1. The beginning of my video is clips of my family -- in the airport, at the hotel, riding on the bus to WDW after breakfast -- all talking about what they are doing and what they are seeing. They talked about their anticipation and excitement about visiting the Magic Kingdom.
2. The middle of my video, and bulk of the video itself, is made up of all the things we did while at WDW. The attractions, the meals, the character meet-and-greets, and on and on. This is where I used my series of "short" stories. They make up the "middle" of the "beginning-middle-end" of my larger story.
3. The end of the video sums up the experience of our visit. You can do this by taking "exit interviews" with family members talking about their favorite experiences at WDW, or a video out the window of the airplane as you take off from the airport. I finished my home video with credits that talk about how wonderful the experience was.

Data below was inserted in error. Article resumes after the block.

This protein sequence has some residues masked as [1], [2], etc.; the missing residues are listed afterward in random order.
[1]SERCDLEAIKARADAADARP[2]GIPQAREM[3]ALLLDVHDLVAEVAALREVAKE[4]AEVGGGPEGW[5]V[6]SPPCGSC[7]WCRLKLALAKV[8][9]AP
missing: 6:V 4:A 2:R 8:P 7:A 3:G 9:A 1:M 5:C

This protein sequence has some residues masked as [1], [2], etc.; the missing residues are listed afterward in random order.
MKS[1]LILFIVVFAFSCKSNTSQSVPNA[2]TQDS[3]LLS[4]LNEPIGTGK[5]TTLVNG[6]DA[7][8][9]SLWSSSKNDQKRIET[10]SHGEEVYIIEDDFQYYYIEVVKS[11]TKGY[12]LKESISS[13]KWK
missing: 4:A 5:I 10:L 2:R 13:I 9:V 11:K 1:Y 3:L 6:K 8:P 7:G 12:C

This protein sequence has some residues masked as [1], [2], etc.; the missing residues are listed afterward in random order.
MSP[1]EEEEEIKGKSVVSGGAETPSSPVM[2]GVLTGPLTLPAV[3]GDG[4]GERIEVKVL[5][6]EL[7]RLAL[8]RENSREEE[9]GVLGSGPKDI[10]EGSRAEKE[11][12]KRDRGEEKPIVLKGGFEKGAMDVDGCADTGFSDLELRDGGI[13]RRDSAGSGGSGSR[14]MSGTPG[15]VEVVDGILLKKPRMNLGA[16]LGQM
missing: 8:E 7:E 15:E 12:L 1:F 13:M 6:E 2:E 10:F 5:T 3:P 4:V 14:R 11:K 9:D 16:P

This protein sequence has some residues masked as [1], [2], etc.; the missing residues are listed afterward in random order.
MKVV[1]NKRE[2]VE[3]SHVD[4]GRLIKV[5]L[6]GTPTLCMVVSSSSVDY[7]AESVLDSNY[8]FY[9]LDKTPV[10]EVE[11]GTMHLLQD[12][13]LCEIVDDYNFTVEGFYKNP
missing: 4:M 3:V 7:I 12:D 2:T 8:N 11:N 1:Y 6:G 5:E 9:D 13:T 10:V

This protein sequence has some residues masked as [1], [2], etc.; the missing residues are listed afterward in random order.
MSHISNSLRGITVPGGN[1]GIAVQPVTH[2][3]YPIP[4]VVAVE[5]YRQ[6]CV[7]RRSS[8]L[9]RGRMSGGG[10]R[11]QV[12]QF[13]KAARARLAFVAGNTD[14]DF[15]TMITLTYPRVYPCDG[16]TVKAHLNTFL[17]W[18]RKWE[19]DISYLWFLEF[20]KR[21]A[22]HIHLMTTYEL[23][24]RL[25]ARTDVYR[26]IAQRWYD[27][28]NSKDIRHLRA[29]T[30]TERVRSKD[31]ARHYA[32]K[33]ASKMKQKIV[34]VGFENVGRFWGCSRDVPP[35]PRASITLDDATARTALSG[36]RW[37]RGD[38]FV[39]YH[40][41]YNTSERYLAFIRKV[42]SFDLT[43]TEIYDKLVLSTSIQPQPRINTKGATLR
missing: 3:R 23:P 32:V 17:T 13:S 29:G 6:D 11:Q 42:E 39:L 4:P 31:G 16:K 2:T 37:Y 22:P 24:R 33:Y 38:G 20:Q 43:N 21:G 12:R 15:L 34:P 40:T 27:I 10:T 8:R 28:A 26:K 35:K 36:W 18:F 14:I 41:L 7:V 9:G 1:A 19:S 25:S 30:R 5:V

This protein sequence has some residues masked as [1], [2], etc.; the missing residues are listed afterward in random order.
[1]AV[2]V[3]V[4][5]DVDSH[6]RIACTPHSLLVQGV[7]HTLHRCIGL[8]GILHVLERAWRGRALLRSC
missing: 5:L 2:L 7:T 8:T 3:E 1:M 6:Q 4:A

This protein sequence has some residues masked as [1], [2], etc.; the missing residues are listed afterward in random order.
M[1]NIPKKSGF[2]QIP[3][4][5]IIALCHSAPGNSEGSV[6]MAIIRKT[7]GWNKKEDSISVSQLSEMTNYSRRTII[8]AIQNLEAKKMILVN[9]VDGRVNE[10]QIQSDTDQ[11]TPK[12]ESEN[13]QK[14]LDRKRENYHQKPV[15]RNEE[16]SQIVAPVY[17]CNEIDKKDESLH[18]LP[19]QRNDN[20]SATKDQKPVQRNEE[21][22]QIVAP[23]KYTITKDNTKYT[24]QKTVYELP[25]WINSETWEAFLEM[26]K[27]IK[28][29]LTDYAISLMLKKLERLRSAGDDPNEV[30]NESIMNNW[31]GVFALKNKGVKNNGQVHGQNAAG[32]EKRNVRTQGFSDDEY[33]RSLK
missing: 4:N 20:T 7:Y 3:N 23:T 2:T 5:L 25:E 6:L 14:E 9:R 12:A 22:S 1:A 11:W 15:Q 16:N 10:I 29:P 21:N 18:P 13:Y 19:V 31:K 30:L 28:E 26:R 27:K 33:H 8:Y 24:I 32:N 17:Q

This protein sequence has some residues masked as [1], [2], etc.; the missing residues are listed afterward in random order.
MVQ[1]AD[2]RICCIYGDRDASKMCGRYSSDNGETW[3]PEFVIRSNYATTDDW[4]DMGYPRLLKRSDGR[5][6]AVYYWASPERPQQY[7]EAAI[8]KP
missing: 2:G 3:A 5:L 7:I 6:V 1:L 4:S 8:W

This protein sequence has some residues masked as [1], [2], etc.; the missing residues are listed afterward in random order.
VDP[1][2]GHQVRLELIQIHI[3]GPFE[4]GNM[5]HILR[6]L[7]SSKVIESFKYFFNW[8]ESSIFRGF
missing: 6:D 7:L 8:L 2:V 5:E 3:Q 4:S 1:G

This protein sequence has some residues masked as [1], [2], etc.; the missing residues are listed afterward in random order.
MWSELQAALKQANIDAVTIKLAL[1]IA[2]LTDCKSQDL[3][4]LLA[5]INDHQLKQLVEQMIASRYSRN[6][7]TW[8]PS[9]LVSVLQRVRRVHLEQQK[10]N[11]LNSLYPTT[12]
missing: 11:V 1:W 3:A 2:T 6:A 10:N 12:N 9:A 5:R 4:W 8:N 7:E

Pre-planning is vital to a compelling home video, and pre-planning actually makes things easier. Most people don't pre-plan out of fear of it being a time-consuming exercise. I actually find that pre-planning makes my home videos better, and that I actually film a lot less. For example, before a visit to WDW, I think about what I want to capture on video. I don't need to capture every minute. If I know I need a few interviews at the airport, I do them in a few minutes and I'm done for that part of the trip. Less than five minutes, and I'm done. If I know my children love certain rides, I know that it's important to capture a few clips at the rides, but not so important to have my camera out during meals. If I know I want a clip of my family on Main Street USA, I catch a quick clip in 15 seconds and I don't need to be one of the myriad folks who wander up Main Street with a camera glued to their eye, tripping over other tourists. I don't live my experience through a viewfinder this way, and I have an end-product that my entire family enjoys.